The psychological implications of sleep apnea
Obstructive sleep apnea (OSA) is a common sleep disorder characterized by collapse or obstruction of the airway with associated hypoxemia. Physiological conditions associated with OSA include hypertension and cardiac arrhythmias; however, OSA is also linked to psychological illnesses and disorders. This study focuses on the relation between OSA and psychological disorders in children and adults by reviewing pertinent literature. The review was conducted using PubMed, which yielded 56 articles between 2015 and 2020. Primary findings included links of OSA to neurological deficiencies, such as decreases in visuospatial ability, attention, and memory, as well as structural defects (e.g., edema and gliosis). Studies also showed a bidirectional relationship between OSA and major depressive disorder. A similar finding is observed between OSA and bipolar disorder, which can be aggravated by atypical antipsychotic treatments. It is important to continue to investigate the clinical manifestations of OSA in adult and children populations to prevent, diagnose, and treat related psychological conditions.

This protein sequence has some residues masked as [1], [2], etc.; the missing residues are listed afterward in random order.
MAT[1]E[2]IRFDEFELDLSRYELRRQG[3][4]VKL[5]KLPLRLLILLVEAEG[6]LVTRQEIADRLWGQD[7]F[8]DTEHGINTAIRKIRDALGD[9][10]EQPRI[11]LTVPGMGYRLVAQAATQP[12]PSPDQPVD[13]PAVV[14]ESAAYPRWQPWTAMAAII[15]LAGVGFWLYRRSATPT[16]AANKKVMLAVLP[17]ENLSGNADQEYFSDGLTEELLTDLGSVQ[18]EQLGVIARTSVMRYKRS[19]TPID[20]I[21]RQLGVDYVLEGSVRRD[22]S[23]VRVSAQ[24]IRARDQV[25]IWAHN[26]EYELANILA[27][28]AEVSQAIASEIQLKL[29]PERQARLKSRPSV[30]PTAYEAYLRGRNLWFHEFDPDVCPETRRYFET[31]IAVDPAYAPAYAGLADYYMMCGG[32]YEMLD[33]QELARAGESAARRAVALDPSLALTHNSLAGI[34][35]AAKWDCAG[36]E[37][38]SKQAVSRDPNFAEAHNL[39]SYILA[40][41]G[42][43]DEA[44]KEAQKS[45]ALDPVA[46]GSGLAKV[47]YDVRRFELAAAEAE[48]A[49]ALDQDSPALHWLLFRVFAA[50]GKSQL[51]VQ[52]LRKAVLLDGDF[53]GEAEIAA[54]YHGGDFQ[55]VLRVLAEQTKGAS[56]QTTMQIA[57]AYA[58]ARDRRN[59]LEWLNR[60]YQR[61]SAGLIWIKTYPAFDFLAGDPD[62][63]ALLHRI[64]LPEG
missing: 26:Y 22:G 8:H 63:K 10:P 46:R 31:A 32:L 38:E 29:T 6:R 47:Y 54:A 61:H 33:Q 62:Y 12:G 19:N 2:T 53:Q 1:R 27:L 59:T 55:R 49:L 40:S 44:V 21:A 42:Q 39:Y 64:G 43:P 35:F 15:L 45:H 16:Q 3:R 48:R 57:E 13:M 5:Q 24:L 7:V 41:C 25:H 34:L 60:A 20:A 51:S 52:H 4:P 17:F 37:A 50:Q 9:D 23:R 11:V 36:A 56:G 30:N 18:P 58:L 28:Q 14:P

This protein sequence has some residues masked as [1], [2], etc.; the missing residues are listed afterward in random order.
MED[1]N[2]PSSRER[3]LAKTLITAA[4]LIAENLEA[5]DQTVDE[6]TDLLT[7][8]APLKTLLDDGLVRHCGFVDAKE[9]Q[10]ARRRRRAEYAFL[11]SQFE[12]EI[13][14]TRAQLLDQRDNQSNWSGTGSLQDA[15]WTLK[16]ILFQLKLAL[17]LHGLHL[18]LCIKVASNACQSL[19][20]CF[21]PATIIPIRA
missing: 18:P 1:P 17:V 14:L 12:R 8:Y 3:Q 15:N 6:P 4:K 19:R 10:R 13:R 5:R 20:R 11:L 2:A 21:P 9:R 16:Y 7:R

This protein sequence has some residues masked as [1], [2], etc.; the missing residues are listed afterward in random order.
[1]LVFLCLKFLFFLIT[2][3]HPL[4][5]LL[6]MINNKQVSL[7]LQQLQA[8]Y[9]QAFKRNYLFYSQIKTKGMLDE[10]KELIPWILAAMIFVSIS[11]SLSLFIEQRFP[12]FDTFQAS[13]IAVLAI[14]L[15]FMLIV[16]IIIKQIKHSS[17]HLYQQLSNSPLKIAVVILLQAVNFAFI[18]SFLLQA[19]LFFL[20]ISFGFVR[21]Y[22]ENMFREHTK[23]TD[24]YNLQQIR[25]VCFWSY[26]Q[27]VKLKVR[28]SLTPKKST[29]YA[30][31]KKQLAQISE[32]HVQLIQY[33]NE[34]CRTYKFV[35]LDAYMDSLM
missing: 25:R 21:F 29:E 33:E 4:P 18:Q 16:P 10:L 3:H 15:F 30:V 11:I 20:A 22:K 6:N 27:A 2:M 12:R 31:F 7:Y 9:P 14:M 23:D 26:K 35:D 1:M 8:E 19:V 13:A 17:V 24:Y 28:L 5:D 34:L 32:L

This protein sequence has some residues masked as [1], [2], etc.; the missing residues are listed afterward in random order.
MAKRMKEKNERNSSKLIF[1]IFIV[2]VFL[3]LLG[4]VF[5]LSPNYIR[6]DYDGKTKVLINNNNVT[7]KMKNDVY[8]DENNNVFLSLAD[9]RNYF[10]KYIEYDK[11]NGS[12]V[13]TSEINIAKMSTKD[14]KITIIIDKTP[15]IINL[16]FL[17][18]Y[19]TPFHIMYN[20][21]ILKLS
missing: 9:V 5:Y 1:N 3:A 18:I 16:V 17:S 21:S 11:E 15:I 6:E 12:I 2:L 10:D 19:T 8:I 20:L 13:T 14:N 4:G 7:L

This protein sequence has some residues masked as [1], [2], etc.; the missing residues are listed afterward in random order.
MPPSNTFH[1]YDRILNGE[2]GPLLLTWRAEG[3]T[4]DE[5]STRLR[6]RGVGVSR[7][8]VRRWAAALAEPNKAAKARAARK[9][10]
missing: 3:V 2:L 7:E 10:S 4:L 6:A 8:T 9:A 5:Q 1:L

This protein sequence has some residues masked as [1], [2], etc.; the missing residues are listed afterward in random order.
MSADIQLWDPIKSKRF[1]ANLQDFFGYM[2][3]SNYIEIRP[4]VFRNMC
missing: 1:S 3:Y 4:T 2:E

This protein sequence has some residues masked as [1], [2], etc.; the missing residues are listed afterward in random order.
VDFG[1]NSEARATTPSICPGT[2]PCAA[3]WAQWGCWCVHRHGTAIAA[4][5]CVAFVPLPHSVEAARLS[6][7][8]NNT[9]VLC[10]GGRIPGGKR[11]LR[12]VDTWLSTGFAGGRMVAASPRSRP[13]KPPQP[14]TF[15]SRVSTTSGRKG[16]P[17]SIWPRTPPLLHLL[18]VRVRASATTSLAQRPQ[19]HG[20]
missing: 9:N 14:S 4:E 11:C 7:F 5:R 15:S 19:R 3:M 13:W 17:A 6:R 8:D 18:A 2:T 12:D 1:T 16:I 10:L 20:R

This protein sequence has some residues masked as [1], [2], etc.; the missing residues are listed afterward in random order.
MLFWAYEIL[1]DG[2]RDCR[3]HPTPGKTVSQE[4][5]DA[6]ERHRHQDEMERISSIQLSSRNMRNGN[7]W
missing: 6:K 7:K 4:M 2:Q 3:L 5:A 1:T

Copyright (c) 2020 Ashish Sarangi, E.L. Domingo-Johnson, Lance Mwangi, Arham Siddiqui, Chia Hsu
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